Sarah shares how she uses social media and her blog to spread the word: “I use Facebook as an easy way to communicate with our group, on my Celiac in the City page. Like I said, I like to focus on the positives — getting together and sharing in our daily adventures, what works for us, which products are on the “must try” list, etc.

“I contact companies each month to get samples of goodies for our group — or sometimes they contact me to review items and I ask for enough to give out to the group, the more “reviews” the better right?”

4. Allow the Group to Change and Grow.

When I first began our group, I was really concerned about making sure we met often to provide a lot of support for our community. However, after many months of lots of both formal and informal meetings, attendance started declining and I was becoming burned out. After talking with our group members and with leaders of other groups, I decided we didn’t need to meet nearly as often. Quality was more important than quantity!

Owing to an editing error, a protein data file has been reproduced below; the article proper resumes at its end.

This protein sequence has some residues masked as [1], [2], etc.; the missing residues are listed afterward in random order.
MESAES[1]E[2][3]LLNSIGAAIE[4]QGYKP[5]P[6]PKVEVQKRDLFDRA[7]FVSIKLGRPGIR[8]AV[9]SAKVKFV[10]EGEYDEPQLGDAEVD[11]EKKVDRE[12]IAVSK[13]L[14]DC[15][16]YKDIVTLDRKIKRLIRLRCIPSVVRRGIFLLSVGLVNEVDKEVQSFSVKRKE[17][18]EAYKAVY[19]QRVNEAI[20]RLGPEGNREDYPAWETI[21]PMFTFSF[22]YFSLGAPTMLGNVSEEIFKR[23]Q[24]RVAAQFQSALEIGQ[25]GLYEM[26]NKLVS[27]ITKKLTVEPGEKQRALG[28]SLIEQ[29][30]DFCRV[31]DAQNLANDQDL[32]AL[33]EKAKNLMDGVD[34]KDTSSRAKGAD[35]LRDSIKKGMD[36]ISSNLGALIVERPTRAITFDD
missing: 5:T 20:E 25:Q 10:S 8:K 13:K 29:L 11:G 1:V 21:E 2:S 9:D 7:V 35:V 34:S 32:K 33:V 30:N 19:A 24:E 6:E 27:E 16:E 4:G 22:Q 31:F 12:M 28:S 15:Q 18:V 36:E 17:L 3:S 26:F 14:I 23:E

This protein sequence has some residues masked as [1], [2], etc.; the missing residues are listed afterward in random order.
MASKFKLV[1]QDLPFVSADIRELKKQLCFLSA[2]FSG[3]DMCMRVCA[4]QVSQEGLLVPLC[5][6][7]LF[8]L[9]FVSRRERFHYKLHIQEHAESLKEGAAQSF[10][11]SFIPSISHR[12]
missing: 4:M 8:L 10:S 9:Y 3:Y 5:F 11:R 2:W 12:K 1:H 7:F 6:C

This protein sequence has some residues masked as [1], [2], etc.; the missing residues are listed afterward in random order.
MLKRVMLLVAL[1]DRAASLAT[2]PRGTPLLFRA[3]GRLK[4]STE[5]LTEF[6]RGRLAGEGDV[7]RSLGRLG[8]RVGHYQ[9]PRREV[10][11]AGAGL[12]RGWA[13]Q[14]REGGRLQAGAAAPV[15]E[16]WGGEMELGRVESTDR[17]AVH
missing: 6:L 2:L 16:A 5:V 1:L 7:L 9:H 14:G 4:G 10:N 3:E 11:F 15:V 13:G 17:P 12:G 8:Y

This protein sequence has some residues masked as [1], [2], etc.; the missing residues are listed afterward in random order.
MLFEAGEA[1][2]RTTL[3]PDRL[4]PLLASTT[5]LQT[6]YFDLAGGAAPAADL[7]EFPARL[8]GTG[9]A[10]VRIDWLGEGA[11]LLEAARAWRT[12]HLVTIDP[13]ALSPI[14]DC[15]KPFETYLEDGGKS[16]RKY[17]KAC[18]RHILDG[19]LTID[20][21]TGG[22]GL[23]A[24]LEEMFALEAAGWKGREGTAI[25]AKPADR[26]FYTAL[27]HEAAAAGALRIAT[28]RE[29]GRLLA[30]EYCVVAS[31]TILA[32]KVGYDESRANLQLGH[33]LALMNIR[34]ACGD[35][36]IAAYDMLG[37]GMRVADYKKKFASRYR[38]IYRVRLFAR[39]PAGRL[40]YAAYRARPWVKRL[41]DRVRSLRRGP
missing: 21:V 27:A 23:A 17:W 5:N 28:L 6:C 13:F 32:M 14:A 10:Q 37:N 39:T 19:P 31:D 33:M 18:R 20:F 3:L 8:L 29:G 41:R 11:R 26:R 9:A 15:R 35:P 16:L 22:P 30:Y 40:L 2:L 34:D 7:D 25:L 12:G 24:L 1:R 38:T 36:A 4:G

Sarah shares different activities her group has enjoyed: “Some of the other things we’ve done: Field trip to the GF Expo, holiday cookie exchange (2 years of success!), several food drives to get more gluten-free options in our local food banks, a trip to Madison to try a new restaurant and the Silly Yak bakery. Big fun!”

5. Don’t Be Afraid to Ask for Help.

Learn the gifts that your other members have. I love to host baking classes with new members of our group along with coordinating the group blog and Facebook pages. Another member of our group Nancy, is a gifted hostess and shopper. Nancy hosts many of our group potlucks and also likes to take new members on shopping trips to teach them the best places to find gluten-free groceries in our area.  My husband is great at making posters and being the technical support for our meetings. Using the strengths of your members will help the “work” of the group to be evenly shared, as well as empower the people in your group to help others.